Stories of Kalingalinga

Cover for Stories of Kalingalinga, edited by Kerstin Hacker, published by Ruskin Arts Publications


Published on the event of the exhibition at Ruskin Gallery, Cambridge School of Art, Anglia Ruskin University: 15 Jan to 13 Feb 2020.

Stories of Kalingalinga

is a powerful photographic exhibition that promises to change people’s perceptions of the African continent will open in Cambridge in January. Stories of Kalingalinga highlights some of the rapid economic and social changes that have taken place in the neighbourhood of Kalingalinga in Zambia’s capital Lusaka.

Kalingalinga is being squeezed on all sides by more affluent suburbs and the images in the exhibition capture the rich diversity in this community as changes due to modernisation begin to gather pace. The exhibition, which will be on display at Anglia Ruskin University (ARU) from 16 January 2020, will feature the work of 11 photographers and visual artists who were invited by ARU and the Zambian National Visual Arts Council to take part in a workshop in Lusaka earlier this year.

The photographers created their own personal interpretations of Kalingalinga, in a wide range of lens-based styles and approaches, with the resulting images challenging the idea of a singular visual narrative of Africa. The exhibition directly questions post-colonial representations of Zambia, and Africa more broadly, and highlights the power of imagery and the importance of looking out for hidden narratives and voices. Muchemwa Sichone, one of the Zambian photographers, said: “Throughout the workshop, my perspectives on how I look at photography changed. But more importantly, I learnt that photography is not only about great images, but also how it influences the way people look at the world.”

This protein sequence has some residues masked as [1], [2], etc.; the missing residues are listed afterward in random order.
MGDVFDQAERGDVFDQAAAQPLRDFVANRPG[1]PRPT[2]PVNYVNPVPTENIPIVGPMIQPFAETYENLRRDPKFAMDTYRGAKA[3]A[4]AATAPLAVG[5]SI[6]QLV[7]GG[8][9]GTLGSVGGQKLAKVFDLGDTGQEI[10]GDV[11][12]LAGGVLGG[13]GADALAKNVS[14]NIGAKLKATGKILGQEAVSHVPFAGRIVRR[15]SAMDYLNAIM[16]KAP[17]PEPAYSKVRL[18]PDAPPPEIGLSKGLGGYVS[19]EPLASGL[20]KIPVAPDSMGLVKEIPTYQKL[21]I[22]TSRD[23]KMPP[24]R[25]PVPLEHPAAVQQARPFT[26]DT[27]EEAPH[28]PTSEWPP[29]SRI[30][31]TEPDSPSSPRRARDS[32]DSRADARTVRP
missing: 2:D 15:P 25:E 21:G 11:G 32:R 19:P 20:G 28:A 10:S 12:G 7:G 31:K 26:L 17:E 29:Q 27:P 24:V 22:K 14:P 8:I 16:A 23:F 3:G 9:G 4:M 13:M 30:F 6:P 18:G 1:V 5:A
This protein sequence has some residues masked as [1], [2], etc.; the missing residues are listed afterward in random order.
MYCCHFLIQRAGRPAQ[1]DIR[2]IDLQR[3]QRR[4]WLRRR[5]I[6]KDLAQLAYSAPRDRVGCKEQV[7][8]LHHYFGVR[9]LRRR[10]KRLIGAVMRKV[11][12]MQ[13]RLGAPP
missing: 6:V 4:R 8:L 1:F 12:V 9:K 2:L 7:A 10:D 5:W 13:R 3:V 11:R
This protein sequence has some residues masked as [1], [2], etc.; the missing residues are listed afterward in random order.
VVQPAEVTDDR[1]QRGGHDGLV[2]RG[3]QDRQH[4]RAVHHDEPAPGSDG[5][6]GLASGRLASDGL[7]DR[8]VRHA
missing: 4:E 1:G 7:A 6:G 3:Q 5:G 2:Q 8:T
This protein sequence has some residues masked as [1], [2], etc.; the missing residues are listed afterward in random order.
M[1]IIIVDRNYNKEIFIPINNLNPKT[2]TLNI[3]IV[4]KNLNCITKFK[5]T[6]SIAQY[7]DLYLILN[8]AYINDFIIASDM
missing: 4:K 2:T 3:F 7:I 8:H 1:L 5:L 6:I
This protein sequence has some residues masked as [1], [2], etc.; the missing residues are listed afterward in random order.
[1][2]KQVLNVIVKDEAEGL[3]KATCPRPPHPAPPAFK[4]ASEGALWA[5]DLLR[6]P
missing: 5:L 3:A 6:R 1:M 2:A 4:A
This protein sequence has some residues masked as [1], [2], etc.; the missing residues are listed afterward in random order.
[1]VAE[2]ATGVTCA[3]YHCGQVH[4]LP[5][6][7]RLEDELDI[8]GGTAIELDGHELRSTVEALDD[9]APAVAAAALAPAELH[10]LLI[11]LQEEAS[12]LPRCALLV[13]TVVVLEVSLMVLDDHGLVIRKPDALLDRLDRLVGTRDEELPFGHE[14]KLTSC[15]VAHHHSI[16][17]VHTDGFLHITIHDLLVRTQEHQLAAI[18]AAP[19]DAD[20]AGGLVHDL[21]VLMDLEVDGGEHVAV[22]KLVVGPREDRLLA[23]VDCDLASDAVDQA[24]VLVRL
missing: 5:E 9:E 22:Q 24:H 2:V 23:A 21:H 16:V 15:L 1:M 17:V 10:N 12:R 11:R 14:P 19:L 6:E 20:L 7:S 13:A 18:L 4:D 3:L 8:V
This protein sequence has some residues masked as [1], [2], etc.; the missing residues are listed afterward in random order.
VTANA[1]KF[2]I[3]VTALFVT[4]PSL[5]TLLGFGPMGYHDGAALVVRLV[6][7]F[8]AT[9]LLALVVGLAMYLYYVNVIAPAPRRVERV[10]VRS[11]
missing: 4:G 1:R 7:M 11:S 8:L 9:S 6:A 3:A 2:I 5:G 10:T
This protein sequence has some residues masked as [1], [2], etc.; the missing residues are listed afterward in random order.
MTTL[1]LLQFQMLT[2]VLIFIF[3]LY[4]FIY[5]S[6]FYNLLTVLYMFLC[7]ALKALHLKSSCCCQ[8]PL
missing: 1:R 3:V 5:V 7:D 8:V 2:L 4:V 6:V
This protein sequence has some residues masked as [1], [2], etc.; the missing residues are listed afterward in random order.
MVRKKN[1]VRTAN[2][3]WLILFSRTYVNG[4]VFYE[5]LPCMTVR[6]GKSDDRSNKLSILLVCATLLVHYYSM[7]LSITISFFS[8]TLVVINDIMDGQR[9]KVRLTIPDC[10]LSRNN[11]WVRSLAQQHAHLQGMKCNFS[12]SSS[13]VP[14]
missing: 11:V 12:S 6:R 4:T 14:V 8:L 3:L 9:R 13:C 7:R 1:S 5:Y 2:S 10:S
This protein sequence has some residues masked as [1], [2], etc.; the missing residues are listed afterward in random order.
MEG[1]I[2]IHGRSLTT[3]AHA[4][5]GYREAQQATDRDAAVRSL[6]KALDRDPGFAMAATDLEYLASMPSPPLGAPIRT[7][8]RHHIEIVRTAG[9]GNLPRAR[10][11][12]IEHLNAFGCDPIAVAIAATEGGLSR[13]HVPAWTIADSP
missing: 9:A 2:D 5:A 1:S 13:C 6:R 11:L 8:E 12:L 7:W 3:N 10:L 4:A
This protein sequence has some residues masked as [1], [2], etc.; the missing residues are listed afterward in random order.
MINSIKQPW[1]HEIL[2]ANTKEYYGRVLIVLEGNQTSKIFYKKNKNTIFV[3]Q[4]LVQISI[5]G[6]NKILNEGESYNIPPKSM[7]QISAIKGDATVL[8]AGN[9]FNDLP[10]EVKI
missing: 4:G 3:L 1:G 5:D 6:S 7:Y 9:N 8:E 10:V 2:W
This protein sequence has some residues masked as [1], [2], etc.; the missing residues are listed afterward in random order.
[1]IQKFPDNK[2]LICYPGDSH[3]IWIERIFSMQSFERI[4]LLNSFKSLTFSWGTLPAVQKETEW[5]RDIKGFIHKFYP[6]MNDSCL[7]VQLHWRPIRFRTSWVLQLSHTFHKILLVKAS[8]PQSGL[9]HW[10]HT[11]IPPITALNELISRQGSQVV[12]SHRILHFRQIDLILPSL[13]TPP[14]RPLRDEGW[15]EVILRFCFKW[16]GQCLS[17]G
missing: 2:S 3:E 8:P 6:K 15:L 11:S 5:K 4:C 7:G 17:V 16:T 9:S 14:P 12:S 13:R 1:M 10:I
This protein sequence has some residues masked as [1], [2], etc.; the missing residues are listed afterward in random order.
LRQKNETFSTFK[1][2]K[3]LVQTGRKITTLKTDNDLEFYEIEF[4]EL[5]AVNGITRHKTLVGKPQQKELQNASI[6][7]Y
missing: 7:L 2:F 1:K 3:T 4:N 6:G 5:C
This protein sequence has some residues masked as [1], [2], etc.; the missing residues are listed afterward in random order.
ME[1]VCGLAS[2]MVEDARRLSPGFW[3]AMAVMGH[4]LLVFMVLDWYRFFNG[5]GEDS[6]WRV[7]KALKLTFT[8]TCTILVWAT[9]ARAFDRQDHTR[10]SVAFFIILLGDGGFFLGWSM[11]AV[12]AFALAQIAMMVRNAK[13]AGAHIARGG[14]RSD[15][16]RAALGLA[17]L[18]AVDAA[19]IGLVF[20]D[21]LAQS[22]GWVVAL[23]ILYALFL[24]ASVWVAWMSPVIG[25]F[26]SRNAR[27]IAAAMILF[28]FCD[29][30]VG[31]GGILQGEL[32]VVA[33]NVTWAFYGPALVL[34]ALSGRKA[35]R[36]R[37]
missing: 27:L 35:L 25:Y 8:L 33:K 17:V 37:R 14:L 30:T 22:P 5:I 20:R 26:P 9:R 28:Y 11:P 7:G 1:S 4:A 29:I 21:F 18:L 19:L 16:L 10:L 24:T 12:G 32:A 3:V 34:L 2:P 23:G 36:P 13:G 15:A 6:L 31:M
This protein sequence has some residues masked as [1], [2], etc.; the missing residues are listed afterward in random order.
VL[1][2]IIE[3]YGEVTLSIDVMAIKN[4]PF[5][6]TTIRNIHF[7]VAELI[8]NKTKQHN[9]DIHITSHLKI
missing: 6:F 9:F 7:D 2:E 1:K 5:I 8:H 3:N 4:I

Video interviews with each of the photographers will be on display around the gallery. The videos provide a voice for this new generation of creatives to speak about their experiences and their own approaches to photography.  The exhibition, and the workshop in Lusaka, have been organised by Kerstin Hacker of ARU, who has also been working closely with the University of Zambia to establish the country’s first Photography degree course, which will begin in 2021.

About the Editor

Kerstin Hacker is a photo documentarist and academic and her work is published and exhibited internationally. She is a recipient of the Agfa/Emma Female Photojournalist of the Year Award, is an Alexia Foundation alumna and is a Fellow of the Centre for Understanding of Sustainable Prosperity (CUSP) in the UK.

Her long-term research interests explore the changing perception, representation and visual self-governance in Africa. Her current research explores the emerging affluent classes in Lusaka, Zambia.

Kerstin Hacker was born in Bavaria/Germany in 1968. She holds a BA and MA from Academy of Applied Arts (FAMU), Prague, Czech Republic.  Since 2008 she is Head of Photography at the Cambridge School of Art, Anglia Ruskin University and leads the BA and MA courses.

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